9 Responses to “Pitfalls of Buying “For Sale By Owner””

  1. Hazzard says:

    I purchased my home from someone without an agent on either side. I did have the luxury of a good friend who was a broker. He gave me all the electronic forms to fill out and gave me a few tips. When it was all said and done, I wrote up an offer that was fair, but I also:

    -Negotiated a lower price than current market value by agreeing to split the commission the buyer would have paid. My rationale with the buyer was that I was taking a risk, and so was he. The buyer agreed to split the potential commission.

    After buying the house, I realized what a great deal I had gotten. I bought the house for 20K below market, in fact the appraisal came in significantly higher when I got my loan. All this being said, I would say that it was still stressful. Once we agreed on the sales contract, it got a lot easier. We both took the documents to escrow and it was fairly smooth sailing from there.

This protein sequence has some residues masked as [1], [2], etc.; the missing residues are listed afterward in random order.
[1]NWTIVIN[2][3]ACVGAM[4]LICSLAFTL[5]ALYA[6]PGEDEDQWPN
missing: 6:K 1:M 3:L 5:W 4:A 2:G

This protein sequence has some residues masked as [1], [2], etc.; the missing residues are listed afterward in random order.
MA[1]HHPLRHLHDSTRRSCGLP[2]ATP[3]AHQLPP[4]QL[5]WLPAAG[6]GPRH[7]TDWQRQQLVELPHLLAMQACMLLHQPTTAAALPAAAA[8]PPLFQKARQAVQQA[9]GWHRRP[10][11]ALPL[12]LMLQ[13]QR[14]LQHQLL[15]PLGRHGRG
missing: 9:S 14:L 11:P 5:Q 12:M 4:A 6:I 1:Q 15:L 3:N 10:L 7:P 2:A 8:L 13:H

Hazzard

  2. jim says:

    You do save a considerable amount of money going with a FSBO but if you didn’t have a good friend who was a (good) broker, it’s incredibly daunting (especially to a first time home buyer). The money saved is in the reduction of the commissions and how much the seller is willing to pass along to you. In your case, I don’t know how much $20K is, as a percentage of the value; but I do know anytime you can save $20K you’re coming out a winner. :)

    I’m glad the first comment is a positive FSBO because it’s definitely an option, just a stressful one without the proper guidance.

  3. Illusion-of-the-Mind says:

    Jim,